Fair Use and Copyright Strikes

A few days ago I posted about how Universal Media Group filed a takedown notice against a remix I made almost 3 years ago, resulting in SoundCloud removing it from my profile. In this post I thought I’d expand on the concept of fair use when it comes to remixing, from a legal aspect as well as my own thoughts on the matter.

But first an update on the matter. I just received another e-mail from SoundCloud, informing me that my account just received its first copyright strike:

We contacted you recently to let you know that we’d received a report of copyright infringement. Unfortunately, because you’ve been unable to show that you have the rights to post this track, we’ve had to issue a strike against your account. […] A strike is a warning. We issue a strike whenever someone makes a claim of copyright infringement against content in your account that is not successfully disputed.You have one strike, which does not affect your use of SoundCloud. If you receive a second strike, you will no longer be able to make tracks available for download. If you receive a third strike, your SoundCloud account will be terminated in accordance with our Terms of Use.

I guess the upside of this all is that if I receive any more strikes, I won’t have much use paying for a SoundCloud Pro subscription any more. The sad part is that SoundCloud is sinking, quite literally, from monetary issues and the copyright mafia hounding them down for royalties.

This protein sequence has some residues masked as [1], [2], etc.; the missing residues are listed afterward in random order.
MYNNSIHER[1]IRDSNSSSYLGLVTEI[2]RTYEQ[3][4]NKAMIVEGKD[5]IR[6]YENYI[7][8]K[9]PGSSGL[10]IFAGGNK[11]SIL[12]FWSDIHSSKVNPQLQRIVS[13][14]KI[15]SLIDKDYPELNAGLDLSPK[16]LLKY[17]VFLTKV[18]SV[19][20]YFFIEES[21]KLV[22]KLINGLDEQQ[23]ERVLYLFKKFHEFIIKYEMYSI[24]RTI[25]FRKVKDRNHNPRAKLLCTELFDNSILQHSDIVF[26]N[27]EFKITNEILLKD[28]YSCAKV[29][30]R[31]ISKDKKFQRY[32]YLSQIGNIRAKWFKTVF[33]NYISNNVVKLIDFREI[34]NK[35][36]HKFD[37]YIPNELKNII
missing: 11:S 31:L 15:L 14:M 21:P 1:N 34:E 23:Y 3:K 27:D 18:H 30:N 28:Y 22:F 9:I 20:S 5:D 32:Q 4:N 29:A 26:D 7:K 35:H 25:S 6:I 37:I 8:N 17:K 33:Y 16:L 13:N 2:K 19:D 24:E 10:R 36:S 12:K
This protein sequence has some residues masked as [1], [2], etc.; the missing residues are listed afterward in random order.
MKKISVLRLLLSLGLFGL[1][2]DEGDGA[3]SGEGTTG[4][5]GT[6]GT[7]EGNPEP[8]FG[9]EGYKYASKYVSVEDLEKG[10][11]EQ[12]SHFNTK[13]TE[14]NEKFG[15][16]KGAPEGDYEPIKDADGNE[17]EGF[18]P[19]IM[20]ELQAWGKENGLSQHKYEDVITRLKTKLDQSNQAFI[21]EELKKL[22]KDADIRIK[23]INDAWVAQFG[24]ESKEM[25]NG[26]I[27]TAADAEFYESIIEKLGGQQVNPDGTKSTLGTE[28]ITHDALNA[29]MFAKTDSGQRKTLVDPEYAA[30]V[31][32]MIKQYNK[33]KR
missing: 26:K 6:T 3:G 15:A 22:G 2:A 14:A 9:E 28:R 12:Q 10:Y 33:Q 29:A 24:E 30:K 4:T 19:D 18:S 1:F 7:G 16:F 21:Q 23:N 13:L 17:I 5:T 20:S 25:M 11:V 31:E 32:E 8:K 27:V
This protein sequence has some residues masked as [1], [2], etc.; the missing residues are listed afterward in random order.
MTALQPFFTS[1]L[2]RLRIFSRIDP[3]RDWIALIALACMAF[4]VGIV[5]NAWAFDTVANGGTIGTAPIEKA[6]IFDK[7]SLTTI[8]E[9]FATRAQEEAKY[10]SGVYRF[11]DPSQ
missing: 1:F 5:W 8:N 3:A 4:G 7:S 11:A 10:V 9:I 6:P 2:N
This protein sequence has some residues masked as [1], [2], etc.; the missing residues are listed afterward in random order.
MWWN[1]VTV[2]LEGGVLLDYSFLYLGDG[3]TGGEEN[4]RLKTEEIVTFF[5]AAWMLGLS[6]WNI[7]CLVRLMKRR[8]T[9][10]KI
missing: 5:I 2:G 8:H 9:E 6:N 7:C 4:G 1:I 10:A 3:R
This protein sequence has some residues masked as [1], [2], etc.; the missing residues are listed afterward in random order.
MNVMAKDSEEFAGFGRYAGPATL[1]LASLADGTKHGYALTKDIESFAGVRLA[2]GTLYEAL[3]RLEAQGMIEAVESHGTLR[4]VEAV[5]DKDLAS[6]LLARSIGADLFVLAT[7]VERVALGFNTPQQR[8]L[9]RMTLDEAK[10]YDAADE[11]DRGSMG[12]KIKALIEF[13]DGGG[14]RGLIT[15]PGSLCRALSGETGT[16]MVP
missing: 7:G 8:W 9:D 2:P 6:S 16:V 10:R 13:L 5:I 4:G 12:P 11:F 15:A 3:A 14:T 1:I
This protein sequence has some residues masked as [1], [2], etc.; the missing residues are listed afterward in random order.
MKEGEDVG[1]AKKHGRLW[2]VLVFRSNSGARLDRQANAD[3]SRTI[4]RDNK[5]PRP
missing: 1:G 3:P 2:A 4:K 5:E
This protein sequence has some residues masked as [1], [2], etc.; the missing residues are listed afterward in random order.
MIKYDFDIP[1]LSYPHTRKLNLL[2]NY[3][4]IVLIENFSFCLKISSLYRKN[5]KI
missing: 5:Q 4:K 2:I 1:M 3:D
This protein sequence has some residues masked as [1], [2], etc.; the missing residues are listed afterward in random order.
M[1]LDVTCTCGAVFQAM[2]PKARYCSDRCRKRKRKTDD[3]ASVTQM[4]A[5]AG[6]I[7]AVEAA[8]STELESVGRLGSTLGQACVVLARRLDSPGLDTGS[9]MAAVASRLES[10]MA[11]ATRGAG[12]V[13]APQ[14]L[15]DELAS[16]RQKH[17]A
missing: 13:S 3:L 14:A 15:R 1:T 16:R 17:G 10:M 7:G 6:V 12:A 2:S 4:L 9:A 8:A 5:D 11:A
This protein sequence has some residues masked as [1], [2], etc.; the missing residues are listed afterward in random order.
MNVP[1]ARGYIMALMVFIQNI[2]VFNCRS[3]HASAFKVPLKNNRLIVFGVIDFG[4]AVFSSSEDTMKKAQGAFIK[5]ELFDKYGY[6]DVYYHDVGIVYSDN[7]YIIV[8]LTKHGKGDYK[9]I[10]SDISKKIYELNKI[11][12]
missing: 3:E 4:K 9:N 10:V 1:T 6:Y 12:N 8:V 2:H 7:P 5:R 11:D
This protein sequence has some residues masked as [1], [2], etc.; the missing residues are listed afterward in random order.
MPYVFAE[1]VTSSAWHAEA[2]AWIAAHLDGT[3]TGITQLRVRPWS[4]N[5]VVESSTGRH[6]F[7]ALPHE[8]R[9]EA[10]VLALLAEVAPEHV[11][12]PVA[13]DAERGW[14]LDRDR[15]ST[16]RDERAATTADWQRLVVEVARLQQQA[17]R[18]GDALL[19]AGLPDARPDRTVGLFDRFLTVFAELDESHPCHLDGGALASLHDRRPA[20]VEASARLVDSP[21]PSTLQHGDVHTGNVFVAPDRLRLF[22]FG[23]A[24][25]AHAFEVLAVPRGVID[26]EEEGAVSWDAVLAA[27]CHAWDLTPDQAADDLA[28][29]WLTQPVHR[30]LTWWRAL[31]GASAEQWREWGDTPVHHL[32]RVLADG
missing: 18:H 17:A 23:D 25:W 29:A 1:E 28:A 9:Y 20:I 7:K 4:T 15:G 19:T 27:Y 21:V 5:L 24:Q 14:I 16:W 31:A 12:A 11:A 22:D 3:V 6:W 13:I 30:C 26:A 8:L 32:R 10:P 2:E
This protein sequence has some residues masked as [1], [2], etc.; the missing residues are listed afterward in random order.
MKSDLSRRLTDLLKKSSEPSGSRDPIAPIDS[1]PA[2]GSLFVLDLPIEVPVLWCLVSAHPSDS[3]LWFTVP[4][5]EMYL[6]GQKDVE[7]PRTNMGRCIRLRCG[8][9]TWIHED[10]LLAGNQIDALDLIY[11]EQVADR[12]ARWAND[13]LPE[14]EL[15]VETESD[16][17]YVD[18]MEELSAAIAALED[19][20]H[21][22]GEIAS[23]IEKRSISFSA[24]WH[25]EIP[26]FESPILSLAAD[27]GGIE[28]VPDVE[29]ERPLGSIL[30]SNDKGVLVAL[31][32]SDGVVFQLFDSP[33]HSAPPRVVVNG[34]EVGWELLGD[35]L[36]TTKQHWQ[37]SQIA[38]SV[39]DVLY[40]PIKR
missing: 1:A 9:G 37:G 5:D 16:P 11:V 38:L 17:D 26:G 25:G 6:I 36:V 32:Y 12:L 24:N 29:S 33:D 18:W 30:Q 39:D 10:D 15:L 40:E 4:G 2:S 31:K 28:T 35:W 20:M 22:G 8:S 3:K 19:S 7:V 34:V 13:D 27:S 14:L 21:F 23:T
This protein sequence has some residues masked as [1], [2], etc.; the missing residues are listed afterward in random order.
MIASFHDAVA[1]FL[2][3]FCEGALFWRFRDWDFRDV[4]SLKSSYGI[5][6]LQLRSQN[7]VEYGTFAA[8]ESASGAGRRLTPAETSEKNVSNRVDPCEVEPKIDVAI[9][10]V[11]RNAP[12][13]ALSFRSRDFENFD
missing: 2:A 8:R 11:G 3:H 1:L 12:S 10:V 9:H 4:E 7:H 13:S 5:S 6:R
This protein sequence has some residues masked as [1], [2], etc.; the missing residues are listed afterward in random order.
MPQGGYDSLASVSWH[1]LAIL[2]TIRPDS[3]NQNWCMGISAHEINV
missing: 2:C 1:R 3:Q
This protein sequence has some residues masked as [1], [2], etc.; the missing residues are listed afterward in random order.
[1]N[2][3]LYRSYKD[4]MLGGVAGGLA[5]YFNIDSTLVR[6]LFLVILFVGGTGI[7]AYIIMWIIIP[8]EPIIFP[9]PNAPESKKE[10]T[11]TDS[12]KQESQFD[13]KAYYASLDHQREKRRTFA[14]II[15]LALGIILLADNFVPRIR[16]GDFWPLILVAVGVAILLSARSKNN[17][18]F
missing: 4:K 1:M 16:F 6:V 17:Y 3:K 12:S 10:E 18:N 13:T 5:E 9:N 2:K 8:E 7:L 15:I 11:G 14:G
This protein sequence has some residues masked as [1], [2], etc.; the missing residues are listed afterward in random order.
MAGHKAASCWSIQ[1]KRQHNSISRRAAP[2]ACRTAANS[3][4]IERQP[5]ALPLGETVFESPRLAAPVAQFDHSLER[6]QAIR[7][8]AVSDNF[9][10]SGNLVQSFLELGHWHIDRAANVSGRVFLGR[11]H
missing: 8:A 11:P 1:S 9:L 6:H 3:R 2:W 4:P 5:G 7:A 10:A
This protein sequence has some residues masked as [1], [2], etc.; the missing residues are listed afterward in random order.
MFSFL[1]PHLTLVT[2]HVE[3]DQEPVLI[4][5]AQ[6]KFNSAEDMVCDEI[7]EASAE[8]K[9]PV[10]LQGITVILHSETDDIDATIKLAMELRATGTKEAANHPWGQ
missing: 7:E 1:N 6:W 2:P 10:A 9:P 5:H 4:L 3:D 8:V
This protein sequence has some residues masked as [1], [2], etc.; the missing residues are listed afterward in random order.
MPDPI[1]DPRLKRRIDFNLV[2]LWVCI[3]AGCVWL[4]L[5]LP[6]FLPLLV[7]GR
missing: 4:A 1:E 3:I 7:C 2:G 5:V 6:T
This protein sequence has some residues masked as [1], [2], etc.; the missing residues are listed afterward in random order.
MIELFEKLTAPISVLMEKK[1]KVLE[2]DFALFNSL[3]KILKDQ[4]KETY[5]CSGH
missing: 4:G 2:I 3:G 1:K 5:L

On the matter of Fair Use, DjTechTools have written an excellent article on the matter, and summarized it as:

The copyright significance of unofficial (bootleg) remixes is complex and ultimately depends to a large degree on what you’re trying to do with the remix in question. When you remix a song, you’ve created what copyright law calls a “derivative work”. Generally, one is supposed to have permission from the original copyright owner to create and/or distribute that derivative work. Without this permission, you’ve committed infringement. There is, however, a doctrine of copyright law called Fair Use that creates a limited exception to this rule.

From a legal standpoint there are four primary questions relevant to the issue:

  • What was the purpose of the remix?
  • What was the availability of the original song, and had it been released yet?
  • How much of the original song did you use in your remix?
  • Has your remix diminished the value of the original song to the copyright holder?

The remixes I have produced, and will keep on producing have always been for non-commercial purposes, and based on tracks that have already been released. I have a hard time seeing any impact on the value of the original. To the contrary, it has been pointed out to me by people that the remixes have caused people to rediscover (and even discover!) the artists, meaning the remixes actually adds to the fanbase of the artists. So personally, I feel that the remixes I’m producing falls under fair use.

What could SoundCloud do different? With the number of DJs and producers uploading remixes and full mix sets, these copyright strikes are biting the hand that feeds them. SoundCloud should make an effort to protect its users, and work with the record labels to figure out a solution. For example, the only reason to go Pro on SoundCloud is to be able to upload more content. By adding value to make non-producers upgrade to some kind of paid supporter account, the profits could be used to keep the labels at bay. By filing copyright strikes against their paying users, they will lose users and money, and in the end everybody loses.

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